My name is Tess and I eat.
I also blog at Wipe Your Feet and The Emperor of Ice Cream.
Uses For Your Deep-Fat Fryer #305: Belgian Fries
This is how you make the dope fries in your deep fat fryer. I don’t do sauces for fries. I like my fries with salt and eaten immediately. If you want a sauce, may I point you toward this aioli? This method uses the old double-fry, first cooking the potatoes at a low temperature, then allowing them to reach room temperature, and then frying them again at 375 until crispy. They have a deep potato flavor, a rich dark color, and they’re floppy in the center after a few minutes at room temp. Kind of like the fries at the Hungry Cat. Only awesomer.
YOU WILL NEED:
A big container of oil. Bigger than you think. You want Canola.
5 medium-sized potatoes (Russett or Yukon Gold), scrubbed
SET UP YOUR WORKSPACE:
Other than your fryer, you will need 2 cookie sheets lined with dry paper towels (and many more paper towels on hand), a strainer set over a bowl, and a heatproof slotted spoon (if you don’t have a fry basket). You will also need a large bowl of ice water.
Set your fryer for 320 degrees. Make sure it reaches 320 again before you put a new batch of fries in — keep that in mind while you fry. Slice the potatoes, lengthwise; the thickness is really your call. Then cut into sticks. I did mine thin, and they were way good. Maybe you should trust me and slice yours into thin sticks too. Okay, now pop those tater sticks into the ice water to chill while you work. When all of your cut potatoes are in the water, change the water and add more ice a few times, until the water runs clear.
Drain the chilled potatoes and put them on one of your cookie sheets, blotting them dry. Now fry them in the 320-degree oil, in batches. Don’t overcrowd — I did about 5 batches, or a batch per potato. Allow to cook for 2-3 minutes, until the fries are floating and turning gold but NOT done in the center, then pop them onto your other cookie sheet lined with paper, to drain, while you work on the rest of your potatoes. When you’ve finished your last batch, crank the heat of your fryer up to 375 and go sit down somewhere nearby for at least 15 minutes while your fries come to room temperature. I don’t know why this is important, but it is. It was in a forum I read.
Fry your potatoes in batches at 375. Watch them carefully — they will turn from perfect to burned very quickly. My thin fries took about 3 minutes to achieve the deep golden brown I was looking for. When you’ve finished a batch, shake the fry basket (or scoop out with a slotted spoon, working as quickly as possible without killing yourself in the sideways rain of oil that may or may not be spraying at you) over the strainer you’ve set in a bowl, douse with salt, and then move to your serving container. Breeze through those batches like a pro. You’ve got this. When you’re done, sit down and eat them all. Eat them with Belgian beer and your fancy sauce or just coarse salt.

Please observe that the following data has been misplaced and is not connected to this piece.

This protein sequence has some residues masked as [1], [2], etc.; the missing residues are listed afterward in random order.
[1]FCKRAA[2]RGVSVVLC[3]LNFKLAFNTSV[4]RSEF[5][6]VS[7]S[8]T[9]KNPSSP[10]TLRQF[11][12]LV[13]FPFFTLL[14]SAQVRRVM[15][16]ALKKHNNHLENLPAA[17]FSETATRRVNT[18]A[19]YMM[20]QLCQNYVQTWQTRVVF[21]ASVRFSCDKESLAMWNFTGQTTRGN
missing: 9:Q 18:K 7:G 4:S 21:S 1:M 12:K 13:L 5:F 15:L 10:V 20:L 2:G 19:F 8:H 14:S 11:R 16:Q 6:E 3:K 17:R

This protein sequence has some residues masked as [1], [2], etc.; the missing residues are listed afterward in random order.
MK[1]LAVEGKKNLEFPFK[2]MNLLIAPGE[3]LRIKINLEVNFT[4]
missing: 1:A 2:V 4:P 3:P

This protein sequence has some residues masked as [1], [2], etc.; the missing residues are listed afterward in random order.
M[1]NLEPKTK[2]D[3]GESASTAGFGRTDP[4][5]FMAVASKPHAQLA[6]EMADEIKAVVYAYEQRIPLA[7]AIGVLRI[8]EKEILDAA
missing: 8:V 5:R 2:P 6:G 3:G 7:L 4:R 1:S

Try this now please.
1 box Jiffy cornbread mix
1/3 cup buttermilk
1/2 block of cream cheese, softened on low power for about 30 seconds in the microwave
Sprinkle of brown sugar
Sprinkle of salt
Preheat oven to 400 and grease a glass or ceramic loaf pan (or square pan). In a bowl, combine corn bread mix, egg, buttermilk, and cream cheese until well blended. Spread batter around evenly, then top with brown sugar and salt. Bake for 20-25 minutes, until a toothpick inserted in the center comes out clean.
What’s For Dinner?
Spaghetti with Pecorino Romano, Pancetta and Black Pepper
I’m stealing this recipe from this week’s The Week, but I’m adding pancetta because I am a wild and crazy lady.
The Week says: “This Roman dish is ‘the best quick meal’ we’ve ever tasted, said Yvonne Ruperti in Cook’s Illustrated. Though made with ‘just three main ingredients (cheese, pepper and pasta),’ it can still be tricky. To keep this ‘Roman spaghetti party’ from turning into a cheesy clump, we found a simple answer: add cream.”
6 oz Pecorino Romano, 2 cups finely grated and 1 cup coarsely grated
1 LB spaghetti
2 TBSP heavy cream
2 tsp extra-virgin olive oil
1 1/2 tsp finely ground black pepper
A handful of pancetta, pan-fried until crisp
Place finely grated Pecorino Romano in medium bowl. Set colander inside large bowl. Bring 2 quarts water to boil in large Dutch oven. Add pasta and 1 1/2 tsp salt; cook, stirring frequently, until al dente. Drain pasta into colander, reserving cooking water. Pour 1 1/2 cups cooking water into liquid measuring cup and discard remainder; return pasta to now-empty bowl. Slowly whisk 1 cup of reserved pasta water into finely grated cheese until smooth. Whisk in cream, oil, and black pepper. Gradually pour mixture over pasta, tossing to coat. Add pancetta and toss again. Let pasta rest 1 to 2 minutes, tossing frequently, adjusting consistency with remaining pasta water. Serve, passing coarsely grated Pecorino Romano separately. Serves 4-6.